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Human Rights Violators

Bosnian human rights violator convicted of immigration fraud

PORTLAND, Ore. - An Oregon resident who served four years in the Zvornik Brigade in Bosnia and Herzegovina in the mid-1990s was convicted on Aug. 6 by a federal jury on charges of visa fraud and making a false statement to an agency of the United States, following an investigation by U.S. Immigration and Customs Enforcement (ICE) Office of Homeland Security Investigations (HSI).

Zeljko Boskovic, 50, of Beaverton, Ore., came to the United States as a refugee in 1998. At that time, he claimed that he did not participate in the Bosnian Civil War, which took place from 1992 to 1996. He claimed he lived outside of Bosnia during those years.

However, evidence presented during trial showed that Boskovic's claims were false.

Records and other documents showed that he lived in Zvornik, Bosnia, during the war and served in the Zvornik Brigade from July 1992 through at least February 1996. He initially served with the infantry for two years before being transferred to the military police for the remainder of the war.

The Zvornik Brigade participated in the executions of unarmed Bosnian Muslim men and boys captured from the United Nations designated safe-area of Srebrenica in July 1995. Members of the Zvornik Brigade were responsible for atrocities at or near four school sites, including the Orahovac School, which was in close physical proximity to the Zvornik Brigade headquarters.

"Those who knowingly hide their past not only defraud our nation's immigration system, they hope to avoid taking responsibility for the crimes they have committed," said Leigh Winchell, special agent in charge of the ICE Office of HIS in Seattle. "We have made it a priority to use our unique investigative authorities to ensure that human rights violators do not use the United States as a safe haven."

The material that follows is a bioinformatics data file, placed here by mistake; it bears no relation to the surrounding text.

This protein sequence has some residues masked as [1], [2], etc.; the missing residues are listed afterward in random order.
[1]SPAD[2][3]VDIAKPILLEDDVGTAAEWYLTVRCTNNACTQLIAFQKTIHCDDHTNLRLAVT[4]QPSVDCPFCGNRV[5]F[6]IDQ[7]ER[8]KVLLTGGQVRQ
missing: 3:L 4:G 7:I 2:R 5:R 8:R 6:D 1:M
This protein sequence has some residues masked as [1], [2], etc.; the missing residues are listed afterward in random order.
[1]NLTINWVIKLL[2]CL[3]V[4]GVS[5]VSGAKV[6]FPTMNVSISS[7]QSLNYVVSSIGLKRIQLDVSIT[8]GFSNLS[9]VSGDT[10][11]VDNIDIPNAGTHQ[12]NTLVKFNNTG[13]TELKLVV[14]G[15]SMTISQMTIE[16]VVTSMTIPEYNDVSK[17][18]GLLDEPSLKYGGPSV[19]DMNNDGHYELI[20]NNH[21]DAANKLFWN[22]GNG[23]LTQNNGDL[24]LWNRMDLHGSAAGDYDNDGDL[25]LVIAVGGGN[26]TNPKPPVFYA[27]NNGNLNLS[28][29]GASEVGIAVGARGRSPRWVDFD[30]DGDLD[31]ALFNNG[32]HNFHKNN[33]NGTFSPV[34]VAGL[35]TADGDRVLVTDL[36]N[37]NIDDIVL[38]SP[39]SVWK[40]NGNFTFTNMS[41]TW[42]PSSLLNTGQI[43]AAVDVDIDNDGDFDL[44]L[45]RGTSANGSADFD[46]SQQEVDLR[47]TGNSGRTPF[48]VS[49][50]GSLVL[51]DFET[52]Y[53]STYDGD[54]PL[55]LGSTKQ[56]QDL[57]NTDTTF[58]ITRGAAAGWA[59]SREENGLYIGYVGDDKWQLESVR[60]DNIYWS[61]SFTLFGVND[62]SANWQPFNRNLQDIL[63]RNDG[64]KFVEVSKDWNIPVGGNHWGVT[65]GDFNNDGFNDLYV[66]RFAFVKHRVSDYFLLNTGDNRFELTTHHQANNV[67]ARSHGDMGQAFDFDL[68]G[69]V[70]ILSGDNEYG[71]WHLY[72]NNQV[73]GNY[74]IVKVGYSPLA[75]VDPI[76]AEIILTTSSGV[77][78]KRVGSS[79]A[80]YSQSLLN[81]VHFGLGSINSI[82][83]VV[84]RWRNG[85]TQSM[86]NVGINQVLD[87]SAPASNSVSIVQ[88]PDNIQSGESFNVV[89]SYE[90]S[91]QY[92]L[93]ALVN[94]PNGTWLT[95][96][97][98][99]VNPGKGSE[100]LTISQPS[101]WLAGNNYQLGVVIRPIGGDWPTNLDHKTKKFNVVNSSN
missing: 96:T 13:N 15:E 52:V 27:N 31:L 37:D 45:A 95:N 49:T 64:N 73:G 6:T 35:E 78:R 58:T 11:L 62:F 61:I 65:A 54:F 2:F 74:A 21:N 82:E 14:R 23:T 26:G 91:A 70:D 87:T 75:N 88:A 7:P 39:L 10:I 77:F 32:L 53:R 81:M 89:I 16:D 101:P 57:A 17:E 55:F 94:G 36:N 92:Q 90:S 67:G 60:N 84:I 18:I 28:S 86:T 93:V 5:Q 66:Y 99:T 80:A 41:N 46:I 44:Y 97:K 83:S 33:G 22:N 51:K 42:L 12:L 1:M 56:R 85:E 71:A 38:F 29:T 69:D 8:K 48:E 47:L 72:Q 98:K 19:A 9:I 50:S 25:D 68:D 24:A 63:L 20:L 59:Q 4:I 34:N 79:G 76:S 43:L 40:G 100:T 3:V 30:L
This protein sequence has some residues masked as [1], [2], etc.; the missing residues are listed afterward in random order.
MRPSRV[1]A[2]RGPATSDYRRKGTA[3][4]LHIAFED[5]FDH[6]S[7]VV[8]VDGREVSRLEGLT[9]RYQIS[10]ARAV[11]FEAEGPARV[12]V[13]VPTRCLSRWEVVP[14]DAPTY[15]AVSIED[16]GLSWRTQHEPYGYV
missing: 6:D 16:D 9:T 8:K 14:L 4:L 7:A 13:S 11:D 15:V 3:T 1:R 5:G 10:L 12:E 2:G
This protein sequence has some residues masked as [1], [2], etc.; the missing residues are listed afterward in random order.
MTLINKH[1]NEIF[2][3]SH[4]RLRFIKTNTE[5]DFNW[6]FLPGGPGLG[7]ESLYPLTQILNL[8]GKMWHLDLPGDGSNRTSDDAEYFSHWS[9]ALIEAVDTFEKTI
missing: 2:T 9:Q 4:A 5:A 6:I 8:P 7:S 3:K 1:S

"Our nation's refugee programs are among the most generous and compassionate in the world," said U.S. Attorney Holton. "Refugee applicants who create fraudulent personal histories in order to be admitted to the United States - and to deny affiliation with groups like the Zvornik Brigade - abuse that generosity and compassion. Their misrepresentations cast a pallor of suspicion over all legitimate refugees who played by the rules."

Trial evidence included military records seized in 1998 from the headquarters of the Zvornik Brigade, Army of the Republika Srpska in 1998. The search was conducted pursuant to a warrant issued by the International Criminal Tribunal for the former Yugoslavia in The Hague, the Netherlands.

Boskovic is scheduled to be back in federal court for sentencing on Oct. 14, 2010. The maximum penalties for visa fraud and false statement are 10 years and five years imprisonment respectively.

U.S. Attorney Holton praised the investigative work of the special agents in ICE HSI who worked on the case. Assistant U.S. Attorney David Atkinson of the District of Oregon and Trial Attorney Matthew Singer of the Criminal Division's Human Rights and Special Prosecutions Section handled the prosecution of the case.